Covid testing of students finds few positive cases

By Sean Coughlan
BBC News family and education correspondent

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image copyrightOwen Humphreys

The mass Covid testing of students before Christmas has so far found 0.2% testing positive at one of the universities taking part.

The University of Portsmouth is reporting "very low numbers" of positive cases from its Covid testing.

"We are seeing fewer than two per day on average at present," said vice-chancellor Graham Galbraith.

He criticised a "blame culture" in which students had been accused of spreading infections.

"Prevalence in students is now very low indeed," said Prof Galbraith.

Edge Hill University in Lancashire says it has so far found zero positive cases in its end-of-term testing.

Zero positive cases

The mass testing of students, launched on campuses last week, has been screening hundreds of thousands of students preparing to leave for the Christmas holidays.

There are no national figures so far on results from university testing, but some early findings are being published.

These include results so far from four universities - but it is not known how representative they might be of the wider picture.

The most recent figures for the general population show wide regional differences in rates of testing positive, including those without symptoms - from 1.3% in the north west of England to 0.4% in the south west.

image copyrightHELEN YATES
image captionCovid testing at the University of Portsmouth has so far found few positive cases

At the University of Portsmouth, an initial sample of about 4,500 students, showed a rate of 0.2% positive results, or about nine students.

The University of Cambridge had even lower positive results last week from tests for those who did not have any Covid symptoms - with zero positive cases from more than 10,000 students being screened.

There were separate figures from Cambridge for those who thought they had Covid symptoms - with nine cases being confirmed out of 71 tested.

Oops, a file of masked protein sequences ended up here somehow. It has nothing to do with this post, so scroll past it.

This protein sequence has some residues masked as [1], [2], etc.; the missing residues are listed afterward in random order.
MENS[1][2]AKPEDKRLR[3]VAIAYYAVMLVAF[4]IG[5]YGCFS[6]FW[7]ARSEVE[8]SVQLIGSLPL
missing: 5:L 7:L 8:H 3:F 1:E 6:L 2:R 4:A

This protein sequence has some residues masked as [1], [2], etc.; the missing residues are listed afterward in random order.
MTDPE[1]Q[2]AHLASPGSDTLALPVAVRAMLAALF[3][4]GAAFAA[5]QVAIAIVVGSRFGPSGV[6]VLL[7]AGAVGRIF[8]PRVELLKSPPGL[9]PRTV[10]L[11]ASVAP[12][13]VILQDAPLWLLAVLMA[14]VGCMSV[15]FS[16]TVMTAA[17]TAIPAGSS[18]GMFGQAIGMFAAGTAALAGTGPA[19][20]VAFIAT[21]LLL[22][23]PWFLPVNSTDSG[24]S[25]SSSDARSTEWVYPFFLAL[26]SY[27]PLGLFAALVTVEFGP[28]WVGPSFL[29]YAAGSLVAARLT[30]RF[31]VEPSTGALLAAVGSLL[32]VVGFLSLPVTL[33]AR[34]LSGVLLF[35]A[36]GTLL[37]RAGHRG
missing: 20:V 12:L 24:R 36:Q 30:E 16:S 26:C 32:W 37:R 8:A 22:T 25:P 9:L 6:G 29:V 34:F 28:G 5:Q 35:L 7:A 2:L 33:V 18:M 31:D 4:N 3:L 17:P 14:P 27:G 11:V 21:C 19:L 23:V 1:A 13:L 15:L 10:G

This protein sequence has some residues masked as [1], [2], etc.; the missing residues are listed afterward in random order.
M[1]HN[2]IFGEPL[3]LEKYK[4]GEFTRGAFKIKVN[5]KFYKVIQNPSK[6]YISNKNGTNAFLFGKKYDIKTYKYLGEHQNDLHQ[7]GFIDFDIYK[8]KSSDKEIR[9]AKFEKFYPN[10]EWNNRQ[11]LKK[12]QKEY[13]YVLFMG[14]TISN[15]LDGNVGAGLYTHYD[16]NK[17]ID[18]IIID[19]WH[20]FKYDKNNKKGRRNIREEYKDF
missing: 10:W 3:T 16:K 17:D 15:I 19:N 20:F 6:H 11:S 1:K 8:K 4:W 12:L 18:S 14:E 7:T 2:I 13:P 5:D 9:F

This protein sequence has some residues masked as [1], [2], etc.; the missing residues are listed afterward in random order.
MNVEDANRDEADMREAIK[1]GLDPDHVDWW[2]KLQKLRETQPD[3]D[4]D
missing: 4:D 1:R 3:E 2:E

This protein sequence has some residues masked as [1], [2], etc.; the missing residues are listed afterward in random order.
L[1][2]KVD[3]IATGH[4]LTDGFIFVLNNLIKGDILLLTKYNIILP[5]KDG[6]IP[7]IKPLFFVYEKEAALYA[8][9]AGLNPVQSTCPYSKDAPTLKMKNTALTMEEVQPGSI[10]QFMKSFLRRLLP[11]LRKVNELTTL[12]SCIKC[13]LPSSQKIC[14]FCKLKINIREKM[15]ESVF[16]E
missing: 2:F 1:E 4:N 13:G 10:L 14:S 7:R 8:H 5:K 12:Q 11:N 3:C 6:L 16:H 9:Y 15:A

Cambridge has run its own test and tracking system throughout the term.

Students 'not driving local infections'

"Where outbreaks did occur, the testing programme helped us identify these quickly and put measures in place to prevent them spreading further," said Patrick Maxwell, regius professor and head of Cambridge's school of clinical medicine.

"Once the second lockdown was put in place, we saw the number of infected students fall away to single figures," said Prof Maxwell.

image copyrightReuters
image captionA student taking a swab sample for a Covid test

Edge Hill University has reported zero positive cases from more than 2,100 students who took part in the mass testing since last week.

At the University of Reading, more than 3,500 tests have been carried out for students without symptoms - finding 15 positive results, about 0.4% of tests.

Students who test positive will then have further tests to confirm if they have the virus.

But there have also been warnings that lateral flow tests can miss some positive cases - and it remains uncertain how many students might not have taken a test before leaving at the end of term.

Portsmouth's vice chancellor said he wanted to publish the evidence to show how much infection rates had fallen among his university's students.

Prof Galbraith said students should not "bear the brunt of blame and criticism when in reality their overall behaviour has been exceptionally positive in conforming with the rules".

The university, which carried out its own Covid testing through the autumn, says that its data shows there was no link between the pattern of student infections and cases in the wider local population.

There was a surge in early October in cases among students and the local Portsmouth population.

But from mid-October cases among students began to fall - while cases in the local population continued to climb, with these divergent trends continuing through to mid-November, when local cases also began to reduce.

The university says its own testing and tracing system had sharply reduced cases among students - and that students were unlikely to have been driving local outbreaks.

Nick Hillman, director of the Higher Education Policy Institute, said the "hard evidence" now emerging from testing could prove that expectations about infection rates among students had been wrong.

"Like everyone else, the higher education sector has been learning about Covid as it has gone along," he said.